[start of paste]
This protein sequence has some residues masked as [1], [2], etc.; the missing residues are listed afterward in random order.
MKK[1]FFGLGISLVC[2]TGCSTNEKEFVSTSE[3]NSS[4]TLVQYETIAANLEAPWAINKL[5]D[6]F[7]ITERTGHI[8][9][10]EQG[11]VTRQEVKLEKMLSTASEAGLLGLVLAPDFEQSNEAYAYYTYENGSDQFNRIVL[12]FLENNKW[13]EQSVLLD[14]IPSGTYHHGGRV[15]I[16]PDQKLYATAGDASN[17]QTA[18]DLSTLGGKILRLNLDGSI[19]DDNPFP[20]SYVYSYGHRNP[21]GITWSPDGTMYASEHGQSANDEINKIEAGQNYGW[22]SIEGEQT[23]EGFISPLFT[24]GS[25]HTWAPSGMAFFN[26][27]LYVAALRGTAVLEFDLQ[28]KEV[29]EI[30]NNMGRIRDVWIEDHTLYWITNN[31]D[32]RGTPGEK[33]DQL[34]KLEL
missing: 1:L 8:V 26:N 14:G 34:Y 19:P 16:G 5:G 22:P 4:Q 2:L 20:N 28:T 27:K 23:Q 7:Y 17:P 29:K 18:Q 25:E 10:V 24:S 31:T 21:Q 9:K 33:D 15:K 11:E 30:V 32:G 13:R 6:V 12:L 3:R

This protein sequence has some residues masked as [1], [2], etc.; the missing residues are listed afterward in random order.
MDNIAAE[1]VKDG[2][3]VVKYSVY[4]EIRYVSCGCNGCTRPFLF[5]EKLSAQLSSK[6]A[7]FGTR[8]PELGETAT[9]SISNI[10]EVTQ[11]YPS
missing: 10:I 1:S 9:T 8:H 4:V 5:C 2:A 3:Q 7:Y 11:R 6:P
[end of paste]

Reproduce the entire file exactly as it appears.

This protein sequence has some residues masked as [1], [2], etc.; the missing residues are listed afterward in random order.
MKK[1]FFGLGISLVC[2]TGCSTNEKEFVSTSE[3]NSS[4]TLVQYETIAANLEAPWAINKL[5]D[6]F[7]ITERTGHI[8][9][10]EQG[11]VTRQEVKLEKMLSTASEAGLLGLVLAPDFEQSNEAYAYYTYENGSDQFNRIVL[12]FLENNKW[13]EQSVLLD[14]IPSGTYHHGGRV[15]I[16]PDQKLYATAGDASN[17]QTA[18]DLSTLGGKILRLNLDGSI[19]DDNPFP[20]SYVYSYGHRNP[21]GITWSPDGTMYASEHGQSANDEINKIEAGQNYGW[22]SIEGEQT[23]EGFISPLFT[24]GS[25]HTWAPSGMAFFN[26][27]LYVAALRGTAVLEFDLQ[28]KEV[29]EI[30]NNMGRIRDVWIEDHTLYWITNN[31]D[32]RGTPGEK[33]DQL[34]KLEL
missing: 1:L 8:V 26:N 14:G 34:Y 19:P 16:G 5:G 22:P 4:Q 2:L 20:N 28:T 27:K 23:Q 7:Y 17:P 29:K 18:Q 25:E 10:V 24:S 31:T 21:Q 9:K 33:D 15:K 11:E 30:V 32:G 13:R 6:V 12:L 3:R

This protein sequence has some residues masked as [1], [2], etc.; the missing residues are listed afterward in random order.
MDNIAAE[1]VKDG[2][3]VVKYSVY[4]EIRYVSCGCNGCTRPFLF[5]EKLSAQLSSK[6]A[7]FGTR[8]PELGETAT[9]SISNI[10]EVTQ[11]YPS
missing: 10:I 1:S 9:T 8:H 4:V 5:C 2:A 3:Q 7:Y 11:R 6:P